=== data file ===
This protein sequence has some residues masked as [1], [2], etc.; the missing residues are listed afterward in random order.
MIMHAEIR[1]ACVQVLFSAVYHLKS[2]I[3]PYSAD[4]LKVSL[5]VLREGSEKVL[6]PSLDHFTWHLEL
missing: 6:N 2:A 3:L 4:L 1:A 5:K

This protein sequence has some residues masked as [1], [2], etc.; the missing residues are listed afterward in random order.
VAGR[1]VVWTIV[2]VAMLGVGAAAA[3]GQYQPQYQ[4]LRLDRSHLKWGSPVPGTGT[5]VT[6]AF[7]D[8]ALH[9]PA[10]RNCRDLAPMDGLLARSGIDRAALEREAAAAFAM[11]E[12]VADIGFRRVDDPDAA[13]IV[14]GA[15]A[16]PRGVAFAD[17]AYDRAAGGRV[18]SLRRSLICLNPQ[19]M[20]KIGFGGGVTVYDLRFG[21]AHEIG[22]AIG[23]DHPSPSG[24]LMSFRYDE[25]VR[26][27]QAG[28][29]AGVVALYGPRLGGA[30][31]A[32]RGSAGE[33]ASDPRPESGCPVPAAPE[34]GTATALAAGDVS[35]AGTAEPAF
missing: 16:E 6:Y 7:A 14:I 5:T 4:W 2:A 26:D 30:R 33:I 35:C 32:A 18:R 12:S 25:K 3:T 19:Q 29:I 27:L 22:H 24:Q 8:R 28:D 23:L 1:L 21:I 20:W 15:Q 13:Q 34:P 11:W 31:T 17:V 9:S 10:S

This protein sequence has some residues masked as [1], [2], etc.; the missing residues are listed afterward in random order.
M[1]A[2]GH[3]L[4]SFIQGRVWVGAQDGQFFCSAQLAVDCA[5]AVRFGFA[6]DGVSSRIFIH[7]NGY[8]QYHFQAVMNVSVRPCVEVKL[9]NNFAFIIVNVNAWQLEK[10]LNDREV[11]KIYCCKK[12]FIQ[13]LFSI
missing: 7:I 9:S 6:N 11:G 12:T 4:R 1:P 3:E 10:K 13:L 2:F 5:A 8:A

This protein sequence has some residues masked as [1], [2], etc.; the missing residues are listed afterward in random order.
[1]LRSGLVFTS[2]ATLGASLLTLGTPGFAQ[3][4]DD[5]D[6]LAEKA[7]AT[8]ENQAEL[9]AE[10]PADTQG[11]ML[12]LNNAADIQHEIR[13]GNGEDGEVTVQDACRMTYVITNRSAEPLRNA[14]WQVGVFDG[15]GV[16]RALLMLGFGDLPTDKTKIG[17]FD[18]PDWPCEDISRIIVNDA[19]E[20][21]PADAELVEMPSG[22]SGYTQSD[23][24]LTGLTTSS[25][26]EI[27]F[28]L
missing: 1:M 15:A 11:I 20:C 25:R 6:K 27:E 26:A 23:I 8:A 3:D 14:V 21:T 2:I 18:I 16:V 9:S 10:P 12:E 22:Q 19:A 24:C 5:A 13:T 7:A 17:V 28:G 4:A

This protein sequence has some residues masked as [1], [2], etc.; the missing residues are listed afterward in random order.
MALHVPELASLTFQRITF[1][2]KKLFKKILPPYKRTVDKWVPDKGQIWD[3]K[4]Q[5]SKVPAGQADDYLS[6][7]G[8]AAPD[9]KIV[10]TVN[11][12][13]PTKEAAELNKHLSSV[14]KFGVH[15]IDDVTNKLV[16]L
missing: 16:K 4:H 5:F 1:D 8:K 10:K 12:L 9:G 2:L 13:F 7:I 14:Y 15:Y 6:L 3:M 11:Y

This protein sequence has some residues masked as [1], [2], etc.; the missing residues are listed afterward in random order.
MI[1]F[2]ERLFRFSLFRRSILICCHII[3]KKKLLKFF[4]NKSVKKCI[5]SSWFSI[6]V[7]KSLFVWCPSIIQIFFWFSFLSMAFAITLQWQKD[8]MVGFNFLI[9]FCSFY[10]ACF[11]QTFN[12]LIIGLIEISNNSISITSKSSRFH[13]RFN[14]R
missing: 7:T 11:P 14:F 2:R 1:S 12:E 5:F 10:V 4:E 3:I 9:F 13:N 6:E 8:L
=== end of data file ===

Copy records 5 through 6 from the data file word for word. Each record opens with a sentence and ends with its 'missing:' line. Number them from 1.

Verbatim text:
This protein sequence has some residues masked as [1], [2], etc.; the missing residues are listed afterward in random order.
MALHVPELASLTFQRITF[1][2]KKLFKKILPPYKRTVDKWVPDKGQIWD[3]K[4]Q[5]SKVPAGQADDYLS[6][7]G[8]AAPD[9]KIV[10]TVN[11][12][13]PTKEAAELNKHLSSV[14]KFGVH[15]IDDVTNKLV[16]L
missing: 16:K 4:H 5:F 1:D 8:K 10:K 12:L 9:G 2:L 13:F 7:I 14:Y 15:Y 6:L 3:M 11:Y

This protein sequence has some residues masked as [1], [2], etc.; the missing residues are listed afterward in random order.
MI[1]F[2]ERLFRFSLFRRSILICCHII[3]KKKLLKFF[4]NKSVKKCI[5]SSWFSI[6]V[7]KSLFVWCPSIIQIFFWFSFLSMAFAITLQWQKD[8]MVGFNFLI[9]FCSFY[10]ACF[11]QTFN[12]LIIGLIEISNNSISITSKSSRFH[13]RFN[14]R
missing: 7:T 11:P 14:F 2:R 1:S 12:E 5:F 10:V 4:E 3:I 9:F 13:N 6:E 8:L